Nevada (US), July 27 (ANI): Hindus have blamed Church of England for double standards over the issue of environment.
Indian American community leader Rajan Zed, in a statement in Nevada (USA) today, said that Archbishop of Canterbury Dr. Rowan Douglas Williams should clarify where he and the Church stood on the issue of bauxite mining by a company in remote tribal area of Orissa (India) in which Church of England reportedly had a financial stake and which the environmentalists described as devastating to the area environment.
Zed, who is president of Universal Society of Hinduism, stressed that Church of England should practice what it preached. Its Environmental Policy stated: "The whole creation belongs to God. As human beings we are part of the whole and have a responsibility to love and care for what God has entrusted to us as temporary tenants of the planet. We are called to conserve its complex and fragile ecology, while recognising the need for responsible and sustainable development and the pursuit of social justice."
It has said, "We are not consumers of what God has made; we are in communion with it", and "...challenge itself and all members of the Church of England to make care for creation, and repentance for its exploitation, fundamental to their faith, practice, and mission..."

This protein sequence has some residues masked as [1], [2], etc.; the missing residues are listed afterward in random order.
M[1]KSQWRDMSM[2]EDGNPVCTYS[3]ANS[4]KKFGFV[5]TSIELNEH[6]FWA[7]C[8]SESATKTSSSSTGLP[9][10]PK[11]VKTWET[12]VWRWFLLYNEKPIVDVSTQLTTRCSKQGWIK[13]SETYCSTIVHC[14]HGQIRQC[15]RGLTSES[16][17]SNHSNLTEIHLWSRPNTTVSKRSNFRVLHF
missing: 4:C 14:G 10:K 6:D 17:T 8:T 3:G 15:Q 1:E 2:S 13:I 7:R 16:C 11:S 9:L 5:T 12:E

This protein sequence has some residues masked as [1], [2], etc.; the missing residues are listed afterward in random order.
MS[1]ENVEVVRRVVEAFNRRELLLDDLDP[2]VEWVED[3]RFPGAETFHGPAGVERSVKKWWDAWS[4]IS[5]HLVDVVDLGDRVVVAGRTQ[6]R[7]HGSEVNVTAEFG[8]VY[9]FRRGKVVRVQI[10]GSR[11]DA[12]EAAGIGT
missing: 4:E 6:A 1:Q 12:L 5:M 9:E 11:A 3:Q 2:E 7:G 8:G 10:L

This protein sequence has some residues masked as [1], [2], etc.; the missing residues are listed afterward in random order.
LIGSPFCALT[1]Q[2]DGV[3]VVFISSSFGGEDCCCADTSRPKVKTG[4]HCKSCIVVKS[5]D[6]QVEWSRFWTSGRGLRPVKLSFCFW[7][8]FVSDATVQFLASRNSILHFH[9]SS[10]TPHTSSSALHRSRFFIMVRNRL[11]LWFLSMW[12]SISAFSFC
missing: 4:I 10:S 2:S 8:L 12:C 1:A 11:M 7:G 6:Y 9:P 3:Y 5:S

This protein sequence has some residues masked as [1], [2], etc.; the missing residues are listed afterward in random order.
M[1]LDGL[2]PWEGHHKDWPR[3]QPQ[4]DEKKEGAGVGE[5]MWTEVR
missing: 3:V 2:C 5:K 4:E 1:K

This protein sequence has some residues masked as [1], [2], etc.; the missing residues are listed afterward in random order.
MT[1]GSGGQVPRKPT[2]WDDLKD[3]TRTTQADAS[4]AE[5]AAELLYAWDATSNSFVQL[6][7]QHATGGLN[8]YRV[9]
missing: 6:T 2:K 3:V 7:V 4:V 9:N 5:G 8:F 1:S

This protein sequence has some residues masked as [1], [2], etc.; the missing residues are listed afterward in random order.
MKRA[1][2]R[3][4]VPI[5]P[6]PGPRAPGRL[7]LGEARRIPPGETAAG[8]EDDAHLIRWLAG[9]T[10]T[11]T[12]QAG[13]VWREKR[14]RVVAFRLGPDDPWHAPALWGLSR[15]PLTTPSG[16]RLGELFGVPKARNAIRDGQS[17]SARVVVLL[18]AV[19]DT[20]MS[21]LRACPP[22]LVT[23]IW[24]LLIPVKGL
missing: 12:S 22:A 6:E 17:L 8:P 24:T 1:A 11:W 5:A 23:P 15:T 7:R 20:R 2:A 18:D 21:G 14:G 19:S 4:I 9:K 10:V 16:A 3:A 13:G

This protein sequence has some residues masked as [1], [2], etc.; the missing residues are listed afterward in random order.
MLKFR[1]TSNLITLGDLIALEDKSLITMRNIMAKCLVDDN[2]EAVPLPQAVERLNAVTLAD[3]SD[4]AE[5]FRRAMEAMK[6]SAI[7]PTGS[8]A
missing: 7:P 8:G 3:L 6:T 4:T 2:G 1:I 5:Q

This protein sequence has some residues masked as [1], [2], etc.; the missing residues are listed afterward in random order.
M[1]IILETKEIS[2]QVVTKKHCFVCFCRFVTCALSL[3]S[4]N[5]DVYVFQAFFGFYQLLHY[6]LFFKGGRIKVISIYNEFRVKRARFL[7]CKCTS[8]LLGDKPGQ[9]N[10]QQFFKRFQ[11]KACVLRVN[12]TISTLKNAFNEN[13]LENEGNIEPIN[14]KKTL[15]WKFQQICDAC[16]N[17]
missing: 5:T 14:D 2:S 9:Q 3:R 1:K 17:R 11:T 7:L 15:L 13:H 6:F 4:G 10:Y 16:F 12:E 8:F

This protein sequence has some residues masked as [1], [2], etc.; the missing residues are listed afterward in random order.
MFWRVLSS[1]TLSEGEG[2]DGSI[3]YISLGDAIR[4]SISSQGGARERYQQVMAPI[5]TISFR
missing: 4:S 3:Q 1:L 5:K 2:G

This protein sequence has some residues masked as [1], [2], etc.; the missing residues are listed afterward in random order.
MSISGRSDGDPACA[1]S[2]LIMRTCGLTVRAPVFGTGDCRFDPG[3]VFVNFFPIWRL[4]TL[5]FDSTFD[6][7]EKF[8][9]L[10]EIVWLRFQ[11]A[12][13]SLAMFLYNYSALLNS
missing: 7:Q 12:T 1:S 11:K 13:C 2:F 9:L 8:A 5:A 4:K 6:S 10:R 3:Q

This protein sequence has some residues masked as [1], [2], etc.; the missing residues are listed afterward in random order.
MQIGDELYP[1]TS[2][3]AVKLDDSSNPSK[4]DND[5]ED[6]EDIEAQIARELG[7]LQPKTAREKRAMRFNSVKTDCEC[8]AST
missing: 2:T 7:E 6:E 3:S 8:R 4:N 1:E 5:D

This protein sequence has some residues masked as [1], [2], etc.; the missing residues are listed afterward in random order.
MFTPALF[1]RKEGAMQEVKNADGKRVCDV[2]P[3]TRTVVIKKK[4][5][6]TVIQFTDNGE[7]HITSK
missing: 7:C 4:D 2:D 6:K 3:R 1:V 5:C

Rajan Zed pointed out that Church of England was member of Church Investors Group (CIG), an ecumenical gathering of 37 investors connected with the Churches of Britain and Ireland launched in 1973, which encouraged members to "formulate policies relating to investment that are based on Christian ethical principles" and which seeks to "reflect the moral stance and teachings of our faith in our investment portfolios".
Zed also asked the CIG to investigate whether Church of England's investment in this concerned multinational mining company (headquartered in London) met the "ethical principles and moral stance" set-up by CIG. The Church of England has reportedly about 4.1 million dollars stake in this mining company.
According to reports, area tribes view the mountain where mining is proposed as sacred and they have stressed that their traditional and sustainable lifestyle and culture would be disturbed by mining. Environmentalists have asked for a halt in this project arguing that the area is ecologically sensitive and mining would result in displacement, deforestation, affecting water sources, wildlife and ecosystems destruction, water pollution, complicity in human rights violations, etc. Area is said to be home of some endangered species. (ANI)